The trend of youth unemployment in Nigeria is startling and the trajectory is unlikely to change anytime soon unless a drastic and holistic approach is taken. It is a problem that requires a collective effort by education providers and managers, employers of graduates and young people.
In this article, we look at youth employability, graduates’ path to employment, the challenges that stand in their way, and likely tailored solutions that will address the challenges of collective success for youth, suppliers and managers of education and the economy in general.
Nigeria’s unemployment rate is generally high – one of the highest in the world, and has been steadily getting worse of late. More worrying, however, is the youth unemployment rate, which at the last count by the National Bureau of Statistics was estimated at 42%. That’s about nine percent above the national average. Unquestionably, youth unemployment in Nigeria is twofold. The general notion of youth unemployment is a lack of jobs. However, although we can identify the lack of jobs as a causal factor on the demand side, we notice that many employers complain about the difficulty in finding the right candidates to fill entry level positions.
What are the challenges for young people getting jobs? Simple: Employers are looking for skill sets in the workplace that many young people don’t have despite their years of high school and post-secondary education.
The journey from education to employment has changed from what it was a few decades ago. Our academic programs, at best, prepare graduates for further education, but not for the challenges of the working world. Beyond higher education, securing jobs involves developing the right skills.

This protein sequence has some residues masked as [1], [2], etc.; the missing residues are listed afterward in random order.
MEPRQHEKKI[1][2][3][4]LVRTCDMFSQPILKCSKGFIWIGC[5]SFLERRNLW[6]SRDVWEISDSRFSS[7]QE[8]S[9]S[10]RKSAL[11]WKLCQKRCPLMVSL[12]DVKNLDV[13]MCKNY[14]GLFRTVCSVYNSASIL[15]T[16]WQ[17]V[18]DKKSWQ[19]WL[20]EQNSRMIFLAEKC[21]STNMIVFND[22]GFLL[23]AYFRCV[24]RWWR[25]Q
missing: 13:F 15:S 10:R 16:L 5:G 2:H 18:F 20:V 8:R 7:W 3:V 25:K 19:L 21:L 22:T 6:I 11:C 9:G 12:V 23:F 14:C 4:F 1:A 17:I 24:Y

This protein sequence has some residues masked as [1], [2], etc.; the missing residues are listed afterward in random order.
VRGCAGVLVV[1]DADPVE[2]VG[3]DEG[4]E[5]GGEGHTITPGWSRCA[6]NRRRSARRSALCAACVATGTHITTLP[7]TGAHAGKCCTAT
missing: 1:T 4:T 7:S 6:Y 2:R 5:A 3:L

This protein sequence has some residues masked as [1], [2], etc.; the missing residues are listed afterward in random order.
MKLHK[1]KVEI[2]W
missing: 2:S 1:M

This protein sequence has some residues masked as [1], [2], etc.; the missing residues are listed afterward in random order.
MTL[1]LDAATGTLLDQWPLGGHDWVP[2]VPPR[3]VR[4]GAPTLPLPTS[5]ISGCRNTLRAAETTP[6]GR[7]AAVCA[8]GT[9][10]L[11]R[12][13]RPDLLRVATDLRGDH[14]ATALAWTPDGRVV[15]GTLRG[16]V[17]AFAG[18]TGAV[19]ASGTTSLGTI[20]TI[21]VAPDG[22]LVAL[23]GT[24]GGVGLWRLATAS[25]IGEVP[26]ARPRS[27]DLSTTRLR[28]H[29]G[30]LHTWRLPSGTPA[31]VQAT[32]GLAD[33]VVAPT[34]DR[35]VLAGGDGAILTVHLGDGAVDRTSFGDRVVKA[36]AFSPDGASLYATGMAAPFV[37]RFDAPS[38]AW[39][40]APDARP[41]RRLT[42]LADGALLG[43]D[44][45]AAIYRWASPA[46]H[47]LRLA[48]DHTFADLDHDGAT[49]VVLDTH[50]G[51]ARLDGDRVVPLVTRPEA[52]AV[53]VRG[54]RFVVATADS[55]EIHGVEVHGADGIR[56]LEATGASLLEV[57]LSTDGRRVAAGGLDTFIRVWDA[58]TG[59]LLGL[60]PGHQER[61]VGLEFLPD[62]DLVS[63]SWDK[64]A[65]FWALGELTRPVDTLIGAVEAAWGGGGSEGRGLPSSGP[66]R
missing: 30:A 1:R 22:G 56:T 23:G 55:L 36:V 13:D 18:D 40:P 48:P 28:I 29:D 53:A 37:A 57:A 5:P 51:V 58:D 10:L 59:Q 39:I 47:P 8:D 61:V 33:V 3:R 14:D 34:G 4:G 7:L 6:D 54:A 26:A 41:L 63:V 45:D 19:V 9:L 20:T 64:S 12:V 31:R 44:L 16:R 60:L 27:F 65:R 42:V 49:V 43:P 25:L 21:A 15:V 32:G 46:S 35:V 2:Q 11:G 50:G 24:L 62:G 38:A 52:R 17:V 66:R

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Unfortunately, the development of skill sets or on-the-job skills acquisition is not yet a daily staple in this journey from education to employment in Nigeria. Social prejudice about vocational training has fueled the reluctance of young people to follow job readiness programs after higher education. We also see a lack of collaboration between education providers and managers and employers. This trio operates in different worlds without strong collaborations or alliances, making it difficult for them to take ownership of the challenge and forge collective action. Some employers don’t have a strong business case for pursuing placement programs for students and graduates. More so, graduates do not have enough incentives and motivation to prepare for work. How then to meet these challenges for the collective success of young people, providers and managers of education and the economy? What specific interventions can be used to improve employability.
Interventions with young students:
Education providers and managers should keep in mind the expected ultimate outcomes of education: ensuring graduates are employable and generating a correlated return on investment. To achieve these goals, an overhaul of school curricula is needed. This can only be achieved when education providers and managers work closely with employers in the sector to gain informed knowledge of workplace expectations. When this knowledge gap is filled, schools can shape the curriculum and begin to move forward.
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In addition to acquiring academic knowledge, while young people are still in school, they need exposure to workplace experience for practical applications of classroom teachings. Again, education providers need to work with employers to provide internships for students to apply theory to practice and learn what life after school is like. Employers can leverage early recruiting opportunities to acquire talent by identifying students with high performance prospects. Such practices will in turn motivate students to work hard for possible after-school placement offers.